Morel Mushroom Season
Apr 29, 2014 02:21PM
● By Brooke McGee
The hunt for morels is for many, the thrill of the hunt as well as the taste of the spoils. With morels selling as high as around $40 per fresh pound in areas, and $150 or more dried, you can see why the lure is there. Add to that the distinguished taste, the scarcity and the outdoor experience that comes along with it and you have yourself a family tradition in the making.
In Wisconsin, Mother’s Day is the holiday I pair with morels. Give or take a few weeks based on weather, it’s a good base point for memory. A good rule of thumb is to start seeking when daytime temperatures reach around 60 and nightime temperatures don’t dip below the 40s.
Wooded areas with sandy soils are a great habitat for morels. Found in and around the edge of woods, certain types of trees are associated with them. Dead elm trees especially harbor the right conditions for morels, so if you see one, look around the area for the mushrooms. Dead apple trees or orchards also harbor the right conditions. If bark is falling off the trees, take the time to look around. Aspen, ash and oak also encourage their growth. Information from the WI DNR on how to identify trees can be found here.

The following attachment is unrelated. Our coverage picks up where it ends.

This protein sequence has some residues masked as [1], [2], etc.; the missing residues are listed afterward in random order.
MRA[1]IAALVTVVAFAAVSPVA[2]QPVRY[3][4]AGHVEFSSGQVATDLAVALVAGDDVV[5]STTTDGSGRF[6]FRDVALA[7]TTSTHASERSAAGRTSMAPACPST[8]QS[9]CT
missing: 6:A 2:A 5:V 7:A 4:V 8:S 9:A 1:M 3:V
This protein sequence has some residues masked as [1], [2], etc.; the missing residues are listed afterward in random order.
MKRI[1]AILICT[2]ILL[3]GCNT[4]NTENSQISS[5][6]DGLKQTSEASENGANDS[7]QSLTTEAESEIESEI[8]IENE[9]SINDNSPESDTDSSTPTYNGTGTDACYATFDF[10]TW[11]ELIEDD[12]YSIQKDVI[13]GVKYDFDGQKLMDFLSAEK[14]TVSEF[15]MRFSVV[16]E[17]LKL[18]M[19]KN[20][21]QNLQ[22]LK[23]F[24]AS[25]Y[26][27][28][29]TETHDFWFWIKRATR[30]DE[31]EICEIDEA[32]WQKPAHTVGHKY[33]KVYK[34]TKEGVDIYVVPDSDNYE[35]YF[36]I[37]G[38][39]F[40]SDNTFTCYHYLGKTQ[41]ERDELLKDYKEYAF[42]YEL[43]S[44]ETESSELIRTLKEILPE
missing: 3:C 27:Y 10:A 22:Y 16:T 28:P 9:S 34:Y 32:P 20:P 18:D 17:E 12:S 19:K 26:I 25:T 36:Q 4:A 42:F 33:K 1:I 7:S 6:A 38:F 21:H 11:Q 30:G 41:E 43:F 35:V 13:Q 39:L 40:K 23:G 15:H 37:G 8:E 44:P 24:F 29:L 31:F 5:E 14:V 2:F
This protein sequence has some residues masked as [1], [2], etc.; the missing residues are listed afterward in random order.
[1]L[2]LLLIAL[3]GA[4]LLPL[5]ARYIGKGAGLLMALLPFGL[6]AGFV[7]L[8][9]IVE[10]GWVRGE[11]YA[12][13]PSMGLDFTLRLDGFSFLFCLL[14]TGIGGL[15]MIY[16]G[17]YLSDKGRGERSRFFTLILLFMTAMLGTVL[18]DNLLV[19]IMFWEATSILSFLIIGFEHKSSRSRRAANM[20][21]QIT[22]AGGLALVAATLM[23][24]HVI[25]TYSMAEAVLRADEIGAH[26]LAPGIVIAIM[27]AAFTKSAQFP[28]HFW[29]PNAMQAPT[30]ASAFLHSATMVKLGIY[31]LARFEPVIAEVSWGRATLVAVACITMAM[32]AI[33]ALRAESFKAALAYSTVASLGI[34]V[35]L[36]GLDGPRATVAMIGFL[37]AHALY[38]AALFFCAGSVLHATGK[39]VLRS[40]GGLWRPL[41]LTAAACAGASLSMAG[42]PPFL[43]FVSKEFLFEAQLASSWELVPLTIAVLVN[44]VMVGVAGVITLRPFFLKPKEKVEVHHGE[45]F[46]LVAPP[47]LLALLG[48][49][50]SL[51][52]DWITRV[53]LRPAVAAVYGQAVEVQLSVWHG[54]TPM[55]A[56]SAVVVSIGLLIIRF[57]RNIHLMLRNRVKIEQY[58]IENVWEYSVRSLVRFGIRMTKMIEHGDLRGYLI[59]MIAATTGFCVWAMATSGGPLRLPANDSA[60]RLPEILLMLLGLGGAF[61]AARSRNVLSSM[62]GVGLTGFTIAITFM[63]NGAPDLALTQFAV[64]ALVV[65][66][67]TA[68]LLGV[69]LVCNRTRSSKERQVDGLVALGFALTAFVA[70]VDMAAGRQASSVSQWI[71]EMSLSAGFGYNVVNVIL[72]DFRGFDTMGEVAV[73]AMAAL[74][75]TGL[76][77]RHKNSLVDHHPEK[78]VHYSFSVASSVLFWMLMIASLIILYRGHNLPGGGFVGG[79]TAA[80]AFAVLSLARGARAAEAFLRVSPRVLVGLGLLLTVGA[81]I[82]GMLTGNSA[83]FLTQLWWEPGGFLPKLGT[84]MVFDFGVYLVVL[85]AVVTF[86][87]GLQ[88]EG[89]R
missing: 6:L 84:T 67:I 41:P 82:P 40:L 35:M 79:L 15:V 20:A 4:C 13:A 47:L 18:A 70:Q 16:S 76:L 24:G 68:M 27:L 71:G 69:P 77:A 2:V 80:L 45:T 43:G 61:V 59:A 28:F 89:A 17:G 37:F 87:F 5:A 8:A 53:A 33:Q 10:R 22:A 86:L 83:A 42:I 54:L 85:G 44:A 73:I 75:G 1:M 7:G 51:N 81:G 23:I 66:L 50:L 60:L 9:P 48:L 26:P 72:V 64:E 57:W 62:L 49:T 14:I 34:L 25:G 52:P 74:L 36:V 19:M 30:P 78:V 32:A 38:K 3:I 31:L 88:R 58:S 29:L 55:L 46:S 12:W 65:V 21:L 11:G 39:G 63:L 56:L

You need to look carefully for morels as they blend in with the fallen leaves from the year prior. According to Field and Stream magazine, in the early season, you will find them on the warmer, south-facing slopes or edges. As the morel season progresses, they will emerge further back into the woods and then onto the north side of the forest or slopes.
The earlier you go morel hunting, the smaller the mushroom, so timing is very important. If you are a real enthusiast, you may wish to leave a patch (as long as you know it will be safe!) and come back in two days. The method used to pick morels involves “pinching” at the base of the stem. Collection is usually encouraged in bag made of mesh (think the type of bags oranges are sold in) so the spores can fall out and continue the future growth.
Because morels did indeed grow in the great outdoors, it is important to soak them in salt water for a few hours prior to cooking and eating them. Small bugs are prone to live in the deep pits and hollow inside, making it necessary to thoroughly wash and rinse the entire mushroom. Recipes featuring the morel mushroom can be easily looked up online, though a little butter and salt in a sauté pan is a common favorite. Enjoy!
*Although morels are pretty easy to identify, it is EXTREMELY important that you teach your children (and yourself) NEVER to eat a mushroom unless you are absolutely confident what it is. When in doubt- do without.
*Photos by Brandon Spearman.